- Translations into English and Latin. By C. S. Calverley,
late Fellow of Christ's. College, Cambridge. (Deighton and Bell, Cambridge ; Bell and Daddy.)—This is a charming volume, which deserves the attention of all scholars. Mr. Calverley treats us to some excellent translations from Homer, Virgil, and Horace, and also to some very felicitous fixer- citations in Latin verse, wherein he does not shrink from difficulties of modern thought that looked insuperable. What characterizes his English renderings is a severe adherence to the original, combined with as much grace as is consistent with the rigid carrying out of that principle. I dealing-with Horace he does not please the English ear so much as Mr. Martin, but then he does not allowhimself the latitude with which that gentleman vexed the souls of scholars. We give as a specimen of his style-the first two stanzas of the great ode of Book,iii., the third :—
" The just man's single-purposed mind Not furious mobs that prompt to ill May move, nor Kings' frowns shake his will, Which is as rock ; not warrior winds "That lash the seas in wild unrest ; Nor bolt by Jove's own finger hurl'd ; The fragments of a shiverd world Would crash round him still self-possest."
The last two lines are capital. We think, on the other hand, that in Ode v. the line, "Non sine Dis animosus infans," is but poorly represented in English by "A lusty babe, the Great-ones' care," and that the translation of " krze consiliwn," in line 40, into "sweet counsel," misses the point of the ode, which was to recommend-moderation in success. "The Eclogues" are tersely rendered, and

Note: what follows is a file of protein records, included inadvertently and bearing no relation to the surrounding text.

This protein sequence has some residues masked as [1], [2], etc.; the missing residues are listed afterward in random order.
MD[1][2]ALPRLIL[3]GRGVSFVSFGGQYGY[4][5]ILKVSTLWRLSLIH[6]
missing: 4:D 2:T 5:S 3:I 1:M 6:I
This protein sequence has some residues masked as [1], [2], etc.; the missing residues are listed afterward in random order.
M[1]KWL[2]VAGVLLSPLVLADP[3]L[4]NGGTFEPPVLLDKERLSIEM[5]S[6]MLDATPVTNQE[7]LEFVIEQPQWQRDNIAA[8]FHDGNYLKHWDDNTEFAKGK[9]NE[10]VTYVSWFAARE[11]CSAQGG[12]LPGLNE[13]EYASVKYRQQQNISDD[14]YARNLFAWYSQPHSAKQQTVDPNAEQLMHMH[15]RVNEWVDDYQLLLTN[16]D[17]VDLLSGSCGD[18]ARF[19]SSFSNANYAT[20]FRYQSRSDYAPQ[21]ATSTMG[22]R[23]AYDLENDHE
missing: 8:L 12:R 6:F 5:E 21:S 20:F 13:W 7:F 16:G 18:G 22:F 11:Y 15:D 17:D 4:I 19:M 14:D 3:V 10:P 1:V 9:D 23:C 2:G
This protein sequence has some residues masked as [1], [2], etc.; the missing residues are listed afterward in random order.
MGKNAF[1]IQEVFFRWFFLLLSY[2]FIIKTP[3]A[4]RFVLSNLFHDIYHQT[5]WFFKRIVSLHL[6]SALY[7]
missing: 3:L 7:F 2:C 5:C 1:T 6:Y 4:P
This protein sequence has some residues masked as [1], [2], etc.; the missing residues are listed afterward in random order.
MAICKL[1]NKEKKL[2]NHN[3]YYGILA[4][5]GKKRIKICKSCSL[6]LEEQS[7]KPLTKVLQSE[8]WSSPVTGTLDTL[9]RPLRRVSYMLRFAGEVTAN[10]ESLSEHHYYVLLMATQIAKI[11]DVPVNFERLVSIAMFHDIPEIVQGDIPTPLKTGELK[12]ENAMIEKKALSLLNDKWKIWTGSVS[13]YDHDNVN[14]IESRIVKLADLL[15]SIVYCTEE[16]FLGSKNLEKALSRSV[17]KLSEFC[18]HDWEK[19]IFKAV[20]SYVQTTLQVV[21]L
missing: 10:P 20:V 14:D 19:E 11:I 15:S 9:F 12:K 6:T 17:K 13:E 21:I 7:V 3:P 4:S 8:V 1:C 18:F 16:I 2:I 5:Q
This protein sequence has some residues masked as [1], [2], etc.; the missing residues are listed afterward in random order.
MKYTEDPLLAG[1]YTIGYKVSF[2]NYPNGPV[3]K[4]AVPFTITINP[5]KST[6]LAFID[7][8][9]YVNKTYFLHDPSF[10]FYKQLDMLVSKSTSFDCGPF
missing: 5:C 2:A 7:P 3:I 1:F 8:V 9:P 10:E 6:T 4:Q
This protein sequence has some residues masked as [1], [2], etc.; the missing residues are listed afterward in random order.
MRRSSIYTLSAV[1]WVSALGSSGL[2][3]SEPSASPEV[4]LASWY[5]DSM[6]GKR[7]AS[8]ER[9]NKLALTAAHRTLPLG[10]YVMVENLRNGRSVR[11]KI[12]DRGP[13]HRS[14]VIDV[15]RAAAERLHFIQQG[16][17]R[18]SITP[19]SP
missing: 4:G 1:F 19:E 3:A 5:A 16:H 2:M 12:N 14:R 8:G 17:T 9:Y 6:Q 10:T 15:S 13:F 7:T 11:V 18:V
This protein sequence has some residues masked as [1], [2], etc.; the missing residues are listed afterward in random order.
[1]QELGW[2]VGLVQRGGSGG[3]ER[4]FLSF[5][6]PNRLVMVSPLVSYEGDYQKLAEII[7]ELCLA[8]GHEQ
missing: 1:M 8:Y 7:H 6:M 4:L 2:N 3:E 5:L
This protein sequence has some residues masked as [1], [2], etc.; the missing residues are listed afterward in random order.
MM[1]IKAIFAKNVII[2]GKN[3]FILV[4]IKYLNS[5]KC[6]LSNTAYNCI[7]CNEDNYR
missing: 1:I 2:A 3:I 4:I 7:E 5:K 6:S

'" The wrath Of Peleus' son, that evil youth Which on Aohaia piled a myriad woes,"
and on England a myriad of verses, good, bad, and indifferent, finds in Mr. Calverley an interpreter who certainly takes his place in the first class, but who with all his talent has not power eneugh to make the catalogue of the nations at the end of the second book interesting. The translations into Latin verse are full of points, and will yield a good deal of the peculiar pleasure that is only known to "the fancy," if we may borrow this term from the sportingworld. A passage from the first chapter of the Analogy has been turned into Lucretian hexameters, in a way that constitutes a real tour de force; and the version of " Tears, Idle Tears," though we do not approve of the metre, and think'that as a whole it does not read quite classical, contains some fine lines, as, for instance, those at the end of the first stanza :-
" Udi Stant mull; quoties auctumni aprica tuemur Rura diesque animo qni praiteriere reeursant."